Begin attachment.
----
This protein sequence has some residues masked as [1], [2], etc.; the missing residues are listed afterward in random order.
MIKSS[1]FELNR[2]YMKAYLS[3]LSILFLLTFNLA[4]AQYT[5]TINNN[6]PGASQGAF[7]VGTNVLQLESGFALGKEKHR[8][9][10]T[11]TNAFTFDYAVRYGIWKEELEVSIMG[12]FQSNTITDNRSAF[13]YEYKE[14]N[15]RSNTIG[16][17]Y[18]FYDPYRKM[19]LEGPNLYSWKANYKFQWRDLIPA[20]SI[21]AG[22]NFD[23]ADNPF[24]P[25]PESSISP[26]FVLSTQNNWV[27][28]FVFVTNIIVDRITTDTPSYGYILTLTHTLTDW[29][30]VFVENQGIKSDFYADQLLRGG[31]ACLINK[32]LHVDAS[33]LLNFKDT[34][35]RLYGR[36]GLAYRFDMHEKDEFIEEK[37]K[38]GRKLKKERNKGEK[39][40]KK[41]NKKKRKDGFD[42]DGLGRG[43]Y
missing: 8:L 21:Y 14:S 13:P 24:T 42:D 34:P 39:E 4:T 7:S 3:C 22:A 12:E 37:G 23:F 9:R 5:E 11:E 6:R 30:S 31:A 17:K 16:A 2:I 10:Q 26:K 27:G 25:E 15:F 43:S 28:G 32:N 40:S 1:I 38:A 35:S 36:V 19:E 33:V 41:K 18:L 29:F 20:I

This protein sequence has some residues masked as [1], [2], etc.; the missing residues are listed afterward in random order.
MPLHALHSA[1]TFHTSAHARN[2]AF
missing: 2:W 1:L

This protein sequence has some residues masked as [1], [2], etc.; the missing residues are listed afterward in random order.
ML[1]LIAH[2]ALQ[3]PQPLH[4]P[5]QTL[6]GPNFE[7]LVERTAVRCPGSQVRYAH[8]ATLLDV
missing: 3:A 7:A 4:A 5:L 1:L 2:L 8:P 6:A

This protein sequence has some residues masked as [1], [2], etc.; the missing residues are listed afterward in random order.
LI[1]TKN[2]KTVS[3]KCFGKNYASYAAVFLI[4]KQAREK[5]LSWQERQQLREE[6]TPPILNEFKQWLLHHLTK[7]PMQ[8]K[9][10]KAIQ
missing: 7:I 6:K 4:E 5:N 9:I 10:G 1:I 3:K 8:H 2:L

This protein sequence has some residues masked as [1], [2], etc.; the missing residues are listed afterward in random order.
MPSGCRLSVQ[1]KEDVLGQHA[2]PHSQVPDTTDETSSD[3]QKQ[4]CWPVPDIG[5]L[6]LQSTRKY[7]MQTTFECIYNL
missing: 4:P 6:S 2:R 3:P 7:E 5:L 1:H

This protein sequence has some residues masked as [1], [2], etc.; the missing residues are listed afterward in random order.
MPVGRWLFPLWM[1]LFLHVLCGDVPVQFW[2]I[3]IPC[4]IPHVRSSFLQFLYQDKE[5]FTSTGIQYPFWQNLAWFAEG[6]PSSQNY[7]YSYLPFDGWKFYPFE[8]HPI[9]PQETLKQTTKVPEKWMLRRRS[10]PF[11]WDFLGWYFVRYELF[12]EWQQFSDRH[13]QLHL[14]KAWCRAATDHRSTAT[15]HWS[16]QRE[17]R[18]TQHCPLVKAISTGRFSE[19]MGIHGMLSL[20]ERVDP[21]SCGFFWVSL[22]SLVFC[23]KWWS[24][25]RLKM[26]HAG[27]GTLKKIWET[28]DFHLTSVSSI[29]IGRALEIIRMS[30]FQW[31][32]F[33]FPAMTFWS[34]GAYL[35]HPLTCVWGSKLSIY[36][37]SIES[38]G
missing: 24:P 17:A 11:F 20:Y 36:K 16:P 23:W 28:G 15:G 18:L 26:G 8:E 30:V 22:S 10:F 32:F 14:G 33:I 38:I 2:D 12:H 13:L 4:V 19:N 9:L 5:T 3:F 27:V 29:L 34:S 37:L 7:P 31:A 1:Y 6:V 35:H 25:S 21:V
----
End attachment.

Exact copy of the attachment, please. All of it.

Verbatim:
This protein sequence has some residues masked as [1], [2], etc.; the missing residues are listed afterward in random order.
MIKSS[1]FELNR[2]YMKAYLS[3]LSILFLLTFNLA[4]AQYT[5]TINNN[6]PGASQGAF[7]VGTNVLQLESGFALGKEKHR[8][9][10]T[11]TNAFTFDYAVRYGIWKEELEVSIMG[12]FQSNTITDNRSAF[13]YEYKE[14]N[15]RSNTIG[16][17]Y[18]FYDPYRKM[19]LEGPNLYSWKANYKFQWRDLIPA[20]SI[21]AG[22]NFD[23]ADNPF[24]P[25]PESSISP[26]FVLSTQNNWV[27][28]FVFVTNIIVDRITTDTPSYGYILTLTHTLTDW[29][30]VFVENQGIKSDFYADQLLRGG[31]ACLINK[32]LHVDAS[33]LLNFKDT[34][35]RLYGR[36]GLAYRFDMHEKDEFIEEK[37]K[38]GRKLKKERNKGEK[39][40]KK[41]NKKKRKDGFD[42]DGLGRG[43]Y
missing: 8:L 21:Y 14:S 13:P 24:T 42:D 34:P 39:E 4:T 7:S 3:C 22:A 12:E 37:G 23:F 9:R 5:E 11:E 6:R 30:S 31:A 17:K 16:A 2:I 10:Q 26:K 27:G 25:E 15:F 43:S 28:G 32:N 40:S 1:I 38:A 35:S 36:V 19:E 33:V 41:K 18:L 29:F 20:I

This protein sequence has some residues masked as [1], [2], etc.; the missing residues are listed afterward in random order.
MPLHALHSA[1]TFHTSAHARN[2]AF
missing: 2:W 1:L

This protein sequence has some residues masked as [1], [2], etc.; the missing residues are listed afterward in random order.
ML[1]LIAH[2]ALQ[3]PQPLH[4]P[5]QTL[6]GPNFE[7]LVERTAVRCPGSQVRYAH[8]ATLLDV
missing: 3:A 7:A 4:A 5:L 1:L 2:L 8:P 6:A

This protein sequence has some residues masked as [1], [2], etc.; the missing residues are listed afterward in random order.
LI[1]TKN[2]KTVS[3]KCFGKNYASYAAVFLI[4]KQAREK[5]LSWQERQQLREE[6]TPPILNEFKQWLLHHLTK[7]PMQ[8]K[9][10]KAIQ
missing: 7:I 6:K 4:E 5:N 9:I 10:G 1:I 3:K 8:H 2:L

This protein sequence has some residues masked as [1], [2], etc.; the missing residues are listed afterward in random order.
MPSGCRLSVQ[1]KEDVLGQHA[2]PHSQVPDTTDETSSD[3]QKQ[4]CWPVPDIG[5]L[6]LQSTRKY[7]MQTTFECIYNL
missing: 4:P 6:S 2:R 3:P 7:E 5:L 1:H

This protein sequence has some residues masked as [1], [2], etc.; the missing residues are listed afterward in random order.
MPVGRWLFPLWM[1]LFLHVLCGDVPVQFW[2]I[3]IPC[4]IPHVRSSFLQFLYQDKE[5]FTSTGIQYPFWQNLAWFAEG[6]PSSQNY[7]YSYLPFDGWKFYPFE[8]HPI[9]PQETLKQTTKVPEKWMLRRRS[10]PF[11]WDFLGWYFVRYELF[12]EWQQFSDRH[13]QLHL[14]KAWCRAATDHRSTAT[15]HWS[16]QRE[17]R[18]TQHCPLVKAISTGRFSE[19]MGIHGMLSL[20]ERVDP[21]SCGFFWVSL[22]SLVFC[23]KWWS[24][25]RLKM[26]HAG[27]GTLKKIWET[28]DFHLTSVSSI[29]IGRALEIIRMS[30]FQW[31][32]F[33]FPAMTFWS[34]GAYL[35]HPLTCVWGSKLSIY[36][37]SIES[38]G
missing: 24:P 17:A 11:F 20:Y 36:K 16:P 23:W 28:G 15:G 18:L 26:G 8:E 30:V 22:S 10:F 32:F 14:G 33:I 38:I 2:D 12:H 13:L 4:V 19:N 9:L 5:T 3:F 27:V 29:L 34:S 37:L 7:P 31:A 1:Y 6:V 35:H 25:S 21:V